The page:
• Thoracentesis

    (Pleural Fluid Aspiration; Pleural Tap)

    Definition

    A pleural effusion is a build-up of fluid in the space between the lungs and the chest wall. This space is called the pleural space. Thoracentesis is a procedure to remove fluid from this area.
    There are two types of thoracentesis:
    • Therapeutic thoracentesis—to relieve the symptoms of fluid accumulation
    • Diagnostic thoracentesis—to test for the cause of the fluid build-up

    Reasons for Procedure

    There is always a small amount of fluid in the pleural space. The fluid helps to lubricate the area. When too much fluid builds up in this space, it can make it difficult to breathe.
    Your doctor may want to test some of the fluid after extracting it. The build-up of fluid can be a symptom of diseases or disorders, such as:
    Factors that may increase the risk of complications include:

    Possible Complications

    Complications are rare, but no procedure is completely free of risk. If you are planning to have a thoracentesis, your doctor will review a list of possible complications, which may include:
    • A collapsed lung
    • Fluid building up again
    • Bleeding
    • Infection
    • Damage to the liver or spleen
    Factors that may increase the risk of complications include:
    Factors that may increase the risk of complications include:
    • A history of lung surgery
    • A long-term, irreversible lung disease (such as emphysema or asthma )
    • Anything affecting normal blood clotting

    What to Expect

    Prior to Procedure

    Your doctor may order:
    • A complete physical exam
    • X-ray —a test that uses radiation to take a picture of structures inside the body
    • CT scan —a type of x-ray that uses a computer to make pictures of the inside of the body
    • Ultrasound—uses sound waves to make pictures of the inside of the body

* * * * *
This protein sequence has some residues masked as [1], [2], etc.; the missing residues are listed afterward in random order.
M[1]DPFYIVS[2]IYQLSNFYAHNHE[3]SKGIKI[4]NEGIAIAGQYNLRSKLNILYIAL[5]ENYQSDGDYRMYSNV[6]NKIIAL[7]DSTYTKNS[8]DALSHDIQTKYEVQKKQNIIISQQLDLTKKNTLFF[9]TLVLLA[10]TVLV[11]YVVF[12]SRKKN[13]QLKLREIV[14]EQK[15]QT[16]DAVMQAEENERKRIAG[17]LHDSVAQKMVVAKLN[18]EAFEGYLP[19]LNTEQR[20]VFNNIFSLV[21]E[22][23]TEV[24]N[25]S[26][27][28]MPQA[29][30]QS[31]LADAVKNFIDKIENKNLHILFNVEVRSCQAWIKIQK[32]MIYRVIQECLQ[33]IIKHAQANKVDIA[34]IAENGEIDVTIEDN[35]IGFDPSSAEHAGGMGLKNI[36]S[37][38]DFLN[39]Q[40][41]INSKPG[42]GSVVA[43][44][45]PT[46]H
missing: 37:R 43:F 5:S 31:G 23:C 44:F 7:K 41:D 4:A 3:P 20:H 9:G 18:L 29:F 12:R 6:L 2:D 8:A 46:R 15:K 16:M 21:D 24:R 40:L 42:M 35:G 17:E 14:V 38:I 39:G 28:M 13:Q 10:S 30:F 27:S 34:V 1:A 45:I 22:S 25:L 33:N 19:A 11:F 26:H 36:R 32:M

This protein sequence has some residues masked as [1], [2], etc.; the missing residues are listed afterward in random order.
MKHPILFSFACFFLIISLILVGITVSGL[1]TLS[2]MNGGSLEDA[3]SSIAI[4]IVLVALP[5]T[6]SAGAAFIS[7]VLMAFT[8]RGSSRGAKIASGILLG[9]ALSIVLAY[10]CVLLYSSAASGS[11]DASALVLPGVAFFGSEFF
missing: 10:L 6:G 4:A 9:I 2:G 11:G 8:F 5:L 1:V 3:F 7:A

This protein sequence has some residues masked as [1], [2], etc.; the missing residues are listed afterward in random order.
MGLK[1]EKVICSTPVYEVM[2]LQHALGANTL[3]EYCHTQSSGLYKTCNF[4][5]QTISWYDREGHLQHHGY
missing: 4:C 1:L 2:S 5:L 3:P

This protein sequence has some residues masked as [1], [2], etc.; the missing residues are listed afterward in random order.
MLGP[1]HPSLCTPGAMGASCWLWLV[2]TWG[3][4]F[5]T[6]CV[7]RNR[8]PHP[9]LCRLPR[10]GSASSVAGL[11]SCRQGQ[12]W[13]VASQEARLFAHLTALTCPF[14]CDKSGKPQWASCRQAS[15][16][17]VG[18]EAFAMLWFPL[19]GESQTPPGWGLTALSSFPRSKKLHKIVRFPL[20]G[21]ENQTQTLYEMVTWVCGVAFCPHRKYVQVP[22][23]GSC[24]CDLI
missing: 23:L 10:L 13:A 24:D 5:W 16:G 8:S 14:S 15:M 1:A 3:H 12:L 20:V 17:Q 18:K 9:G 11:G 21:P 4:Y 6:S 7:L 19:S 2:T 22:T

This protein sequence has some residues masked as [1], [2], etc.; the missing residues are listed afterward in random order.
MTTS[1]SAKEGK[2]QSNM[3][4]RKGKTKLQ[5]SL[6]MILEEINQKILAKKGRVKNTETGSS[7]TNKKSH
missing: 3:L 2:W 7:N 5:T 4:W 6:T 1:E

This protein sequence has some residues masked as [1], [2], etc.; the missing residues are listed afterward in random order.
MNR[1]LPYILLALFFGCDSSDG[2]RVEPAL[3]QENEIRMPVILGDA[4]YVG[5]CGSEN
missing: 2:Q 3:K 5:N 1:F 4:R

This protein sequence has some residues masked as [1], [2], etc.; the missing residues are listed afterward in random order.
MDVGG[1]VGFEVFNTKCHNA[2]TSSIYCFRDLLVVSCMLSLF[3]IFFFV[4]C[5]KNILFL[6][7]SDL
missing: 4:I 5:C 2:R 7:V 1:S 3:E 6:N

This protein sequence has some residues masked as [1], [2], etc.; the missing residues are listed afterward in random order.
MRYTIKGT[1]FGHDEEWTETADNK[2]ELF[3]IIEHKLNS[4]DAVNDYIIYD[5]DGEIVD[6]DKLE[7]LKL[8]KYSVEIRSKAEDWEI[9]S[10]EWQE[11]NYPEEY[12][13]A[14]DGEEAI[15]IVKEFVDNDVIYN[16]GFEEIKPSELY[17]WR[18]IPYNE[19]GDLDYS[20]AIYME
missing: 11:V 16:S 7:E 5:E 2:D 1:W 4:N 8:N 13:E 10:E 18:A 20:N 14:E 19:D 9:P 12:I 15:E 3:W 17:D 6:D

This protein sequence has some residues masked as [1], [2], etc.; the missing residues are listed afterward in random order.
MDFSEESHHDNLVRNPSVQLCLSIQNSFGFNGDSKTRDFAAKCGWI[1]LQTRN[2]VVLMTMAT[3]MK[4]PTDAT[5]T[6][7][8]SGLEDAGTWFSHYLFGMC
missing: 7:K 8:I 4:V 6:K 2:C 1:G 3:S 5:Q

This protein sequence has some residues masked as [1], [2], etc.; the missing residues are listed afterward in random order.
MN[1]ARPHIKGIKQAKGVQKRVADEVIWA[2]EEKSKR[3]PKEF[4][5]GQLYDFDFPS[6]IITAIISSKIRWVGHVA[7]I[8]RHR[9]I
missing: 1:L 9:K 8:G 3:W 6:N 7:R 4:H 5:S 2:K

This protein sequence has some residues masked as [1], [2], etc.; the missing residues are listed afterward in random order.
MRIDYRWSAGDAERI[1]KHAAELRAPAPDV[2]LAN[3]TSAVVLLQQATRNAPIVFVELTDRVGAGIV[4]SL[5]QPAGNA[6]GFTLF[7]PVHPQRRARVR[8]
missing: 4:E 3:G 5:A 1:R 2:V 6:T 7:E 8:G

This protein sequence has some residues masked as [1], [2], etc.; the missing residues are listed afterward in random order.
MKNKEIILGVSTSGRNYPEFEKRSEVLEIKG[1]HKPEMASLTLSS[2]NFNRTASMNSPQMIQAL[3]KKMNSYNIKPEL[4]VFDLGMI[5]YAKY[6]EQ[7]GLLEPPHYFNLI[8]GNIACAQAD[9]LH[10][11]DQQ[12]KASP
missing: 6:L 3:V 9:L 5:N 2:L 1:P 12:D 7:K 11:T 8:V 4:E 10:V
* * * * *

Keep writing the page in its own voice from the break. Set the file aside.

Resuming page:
• Blood tests

    Anesthesia

    A local anesthetic will be used. It will numb the area where the needle will be inserted.

    Description of the Procedure

    You may be asked to sit upright on the edge of a bed or chair. Your arms will be resting on a nearby table. If your procedure involves a CT scan, you may be asked to lie on a table. Try to avoid coughing, breathing deeply, or moving during the procedure.
    A small patch of skin on your back, chest, or under your armpit will be sterilized. Anesthesia will be applied to this patch. It will help numb the area.
    The doctor may use ultrasound or CT scan images to locate the pleural fluid. A needle or thin plastic catheter will be inserted between your ribs. The needle or catheter is then passed into the pleural space. Some or all of the fluid will be drawn into the syringe. Your doctor may use CT images during your procedure. These images will help guide the needle and monitor the fluid.
    Placement of Thoracentesis Needle
    Placement of Thoracentesis Needle
    © 2011 Nucleus Medical Media, Inc.

    How Long Will It Take?

    About 15 minutes

    Will It Hurt?

    You may feel slight pain or a stinging when the needle is first inserted. As the fluid is being extracted, you may feel a sense of pulling. Tell your doctor or nurse if you feel extreme pain, any shortness of breath, or faint.

    Post-procedure Care

    At the Care Center
    If the thoracentesis is being done for diagnostic reasons, the fluid will be sent to a lab for testing. Often, another chest x-ray will be done to ensure that the fluid has been removed and that there is no sign of a collapsed lung.
    At Home
    Keep the area of skin where the needle was inserted clean and dry. To help make your recovery smooth, be sure to follow your doctor's instructions .
    If a diagnostic thoracentesis was done, ask your doctor when to expect the results.

    Call Your Doctor

    After arriving home, contact your doctor if any of the following occurs:
    • Signs of infection, including fever and chills
    • Redness, swelling, increasing pain, excessive bleeding, or any discharge from the insertion site
    • Pain that you cannot control with the medicines you have been given
    • Cough, shortness of breath, or chest pain
    • Coughing up blood
    • Pain when taking a deep breath
    If you think you have an emergency, call for medical help right away.

    RESOURCES

    American Lung Association http://lungusa.org/

    American Thoracic Society http://www.thoracic.org/

    CANADIAN RESOURCES

    The Canadian Institutes of Health Information http://www.cihi.ca/cihiweb/

    The Canadian Lung Association http://www.lung.ca/

    References

    Harrison’s Principles of Internal Medicine . 16th ed. McGraw-Hill; 2005.

    Mason RJ. Murray & Nadel's Textbook of Respiratory Medicine . 4th ed. WB Saunders; 2005.

    Roberts JR. Clinical Procedures in Emergency Medicine . 4th ed. WB Saunders; 2004.

    6/3/2011 DynaMed's Systematic Literature Surveillance DynaMed's Systematic Literature Surveillance : Mills E, Eyawo O, Lockhart I, Kelly S, Wu P, Ebbert JO. Smoking cessation reduces postoperative complications: a systematic review and meta-analysis. Am J Med. 2011;124(2):144-154.e8.

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